Morning Call: pick of the papers

The ten must-read pieces from this morning's papers.

1. Care of the elderly: it's not too late to make Britain a good place in which to grow old (Guardian)

At this time of year as families gather, our thoughts turn to the nation's elderly and how to provide for them fairly, writes Will Hutton.

2. What does 2013 hold for the main party leaders? (Guardian)

Nick Clegg and David Cameron face more of the same. Ed Miliband's future is more complicated. He has choices, writes Andrew Rawnsley.

3. Honours list: happy for Sir Wiggo, but Danny Boyle has a point (Guardian)

Danny Boyle's rejection of a knighthood reminds us that the principle behind the list is flawed, writes Stephanie Merritt.

4. Angry? Me? How dare you! (Guardian)

Nowadays, outrage is our only mode of discourse. It is high time that we all calmed down, writes Viv Groskop.

5. Ditching their modernisation campaign was the Tories’ worst strategic error since the poll tax (Telegraph) David Cameron must address the identity crisis in his party before it is too late, writes Matthew d'Aconda.

6. It's two years away, but the 2015 election is already lost (Telegraph)

Four factors conspire to make a Tory majority an outright impossibility, writes Paul Goodman.

7. Europe, wind, warming... we're slowly waking up to reality (Telegraph)

It was the year when many long-dominant belief systems began to collapse, writes Christopher Booker.

8. 2012: A year I won't forget, for all the wrong reasons (Independent)

I can't remember when I've ended a year so angry. Goodbye 2012 and good riddance, writes Joan Smith

9. Children face cruelties of the adult world (Financial Times)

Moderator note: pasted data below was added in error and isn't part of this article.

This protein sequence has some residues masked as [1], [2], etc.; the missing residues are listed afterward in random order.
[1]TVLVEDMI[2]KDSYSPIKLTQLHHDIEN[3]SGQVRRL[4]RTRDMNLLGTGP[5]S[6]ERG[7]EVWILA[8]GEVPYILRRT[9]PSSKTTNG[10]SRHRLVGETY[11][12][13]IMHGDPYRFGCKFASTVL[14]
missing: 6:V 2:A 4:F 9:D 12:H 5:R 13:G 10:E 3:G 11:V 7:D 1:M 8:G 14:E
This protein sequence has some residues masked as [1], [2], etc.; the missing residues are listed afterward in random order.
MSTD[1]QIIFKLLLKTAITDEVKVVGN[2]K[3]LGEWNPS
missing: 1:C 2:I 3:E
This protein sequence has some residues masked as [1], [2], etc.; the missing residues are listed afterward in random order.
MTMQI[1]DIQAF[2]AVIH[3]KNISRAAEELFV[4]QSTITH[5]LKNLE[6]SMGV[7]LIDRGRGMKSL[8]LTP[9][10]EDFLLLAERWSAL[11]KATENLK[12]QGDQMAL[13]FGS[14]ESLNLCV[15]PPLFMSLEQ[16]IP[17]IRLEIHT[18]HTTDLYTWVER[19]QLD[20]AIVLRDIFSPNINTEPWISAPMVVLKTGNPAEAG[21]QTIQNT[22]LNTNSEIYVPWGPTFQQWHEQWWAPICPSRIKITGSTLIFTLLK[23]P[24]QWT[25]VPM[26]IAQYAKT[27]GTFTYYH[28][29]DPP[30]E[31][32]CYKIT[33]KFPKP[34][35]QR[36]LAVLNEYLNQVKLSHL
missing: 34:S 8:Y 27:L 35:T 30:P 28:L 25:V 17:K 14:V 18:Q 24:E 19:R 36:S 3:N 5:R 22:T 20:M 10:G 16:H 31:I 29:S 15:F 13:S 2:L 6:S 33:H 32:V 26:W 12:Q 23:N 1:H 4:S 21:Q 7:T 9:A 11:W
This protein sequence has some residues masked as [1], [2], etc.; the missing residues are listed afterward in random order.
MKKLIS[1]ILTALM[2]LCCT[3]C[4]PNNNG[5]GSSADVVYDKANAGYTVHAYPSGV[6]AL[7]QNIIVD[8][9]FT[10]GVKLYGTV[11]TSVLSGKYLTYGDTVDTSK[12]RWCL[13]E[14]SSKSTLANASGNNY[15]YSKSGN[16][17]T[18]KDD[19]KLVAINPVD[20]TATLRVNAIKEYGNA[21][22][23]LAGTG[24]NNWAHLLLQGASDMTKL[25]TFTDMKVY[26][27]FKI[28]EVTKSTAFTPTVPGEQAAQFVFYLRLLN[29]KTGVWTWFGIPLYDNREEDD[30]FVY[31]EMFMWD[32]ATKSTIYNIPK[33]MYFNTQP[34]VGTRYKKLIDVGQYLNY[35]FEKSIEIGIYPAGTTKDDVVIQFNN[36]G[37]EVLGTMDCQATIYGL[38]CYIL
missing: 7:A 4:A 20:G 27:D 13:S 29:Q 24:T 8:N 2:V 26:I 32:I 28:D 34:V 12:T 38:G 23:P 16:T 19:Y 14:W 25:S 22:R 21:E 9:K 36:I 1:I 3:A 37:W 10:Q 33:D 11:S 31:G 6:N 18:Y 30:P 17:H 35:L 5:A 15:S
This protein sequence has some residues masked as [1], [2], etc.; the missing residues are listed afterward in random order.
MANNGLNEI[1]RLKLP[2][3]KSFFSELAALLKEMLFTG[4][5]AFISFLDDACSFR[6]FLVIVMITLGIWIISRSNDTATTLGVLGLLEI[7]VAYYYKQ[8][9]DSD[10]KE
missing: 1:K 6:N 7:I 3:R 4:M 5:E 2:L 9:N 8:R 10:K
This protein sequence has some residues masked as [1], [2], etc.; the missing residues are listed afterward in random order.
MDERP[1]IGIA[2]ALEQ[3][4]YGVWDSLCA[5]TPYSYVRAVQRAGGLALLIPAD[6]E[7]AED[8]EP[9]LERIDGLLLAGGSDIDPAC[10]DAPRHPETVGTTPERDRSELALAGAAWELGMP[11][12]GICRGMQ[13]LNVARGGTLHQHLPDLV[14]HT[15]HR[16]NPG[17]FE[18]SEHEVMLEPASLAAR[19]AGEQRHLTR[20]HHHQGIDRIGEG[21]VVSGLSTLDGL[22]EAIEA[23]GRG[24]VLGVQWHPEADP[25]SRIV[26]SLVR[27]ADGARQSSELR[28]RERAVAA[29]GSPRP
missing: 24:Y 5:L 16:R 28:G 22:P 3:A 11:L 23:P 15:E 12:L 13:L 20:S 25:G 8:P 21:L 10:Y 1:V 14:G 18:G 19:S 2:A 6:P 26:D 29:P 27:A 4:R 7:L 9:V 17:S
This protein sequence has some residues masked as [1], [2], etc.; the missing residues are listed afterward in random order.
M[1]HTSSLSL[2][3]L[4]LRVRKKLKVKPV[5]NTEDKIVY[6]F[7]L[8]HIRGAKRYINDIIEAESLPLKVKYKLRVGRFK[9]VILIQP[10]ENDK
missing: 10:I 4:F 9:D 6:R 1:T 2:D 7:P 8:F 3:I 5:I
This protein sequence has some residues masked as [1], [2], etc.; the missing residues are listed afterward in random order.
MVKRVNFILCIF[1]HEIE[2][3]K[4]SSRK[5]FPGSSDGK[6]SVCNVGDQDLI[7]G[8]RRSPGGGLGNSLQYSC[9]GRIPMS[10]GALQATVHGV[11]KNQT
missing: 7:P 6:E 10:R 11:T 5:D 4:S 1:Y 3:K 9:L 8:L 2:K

Innocence has been squandered by mindless violence and economic idiocy, writes Simon Schama.

10. Cliffhanger (Times)

America may yet step back from the brink — but its bungled handling of its fiscal crisis reflects a broader malaise that could affect us all, writes Tony Allen-Mills.

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It's Gary Lineker 1, the Sun 0

The football hero has found himself at the heart of a Twitter storm over the refugee children debate.

The Mole wonders what sort of topsy-turvy universe we now live in where Gary Lineker is suddenly being called a “political activist” by a Conservative MP? Our favourite big-eared football pundit has found himself in a war of words with the Sun newspaper after wading into the controversy over the age of the refugee children granted entry into Britain from Calais.

Pictures published earlier this week in the right-wing press prompted speculation over the migrants' “true age”, and a Tory MP even went as far as suggesting that these children should have their age verified by dental X-rays. All of which leaves your poor Mole with a deeply furrowed brow. But luckily the British Dental Association was on hand to condemn the idea as unethical, inaccurate and inappropriate. Phew. Thank God for dentists.

Back to old Big Ears, sorry, Saint Gary, who on Wednesday tweeted his outrage over the Murdoch-owned newspaper’s scaremongering coverage of the story. He smacked down the ex-English Defence League leader, Tommy Robinson, in a single tweet, calling him a “racist idiot”, and went on to defend his right to express his opinions freely on his feed.

The Sun hit back in traditional form, calling for Lineker to be ousted from his job as host of the BBC’s Match of the Day. The headline they chose? “Out on his ears”, of course, referring to the sporting hero’s most notable assets. In the article, the tabloid lays into Lineker, branding him a “leftie luvvie” and “jug-eared”. The article attacked him for describing those querying the age of the young migrants as “hideously racist” and suggested he had breached BBC guidelines on impartiality.

All of which has prompted calls for a boycott of the Sun and an outpouring of support for Lineker on Twitter. His fellow football hero Stan Collymore waded in, tweeting that he was on “Team Lineker”. Leading the charge against the Murdoch-owned title was the close ally of Labour leader Jeremy Corbyn and former Channel 4 News economics editor, Paul Mason, who tweeted:

Lineker, who is not accustomed to finding himself at the centre of such highly politicised arguments on social media, responded with typical good humour, saying he had received a bit of a “spanking”.

All of which leaves the Mole with renewed respect for Lineker and an uncharacteristic desire to watch this weekend’s Match of the Day to see if any trace of his new activist persona might surface.


I'm a mole, innit.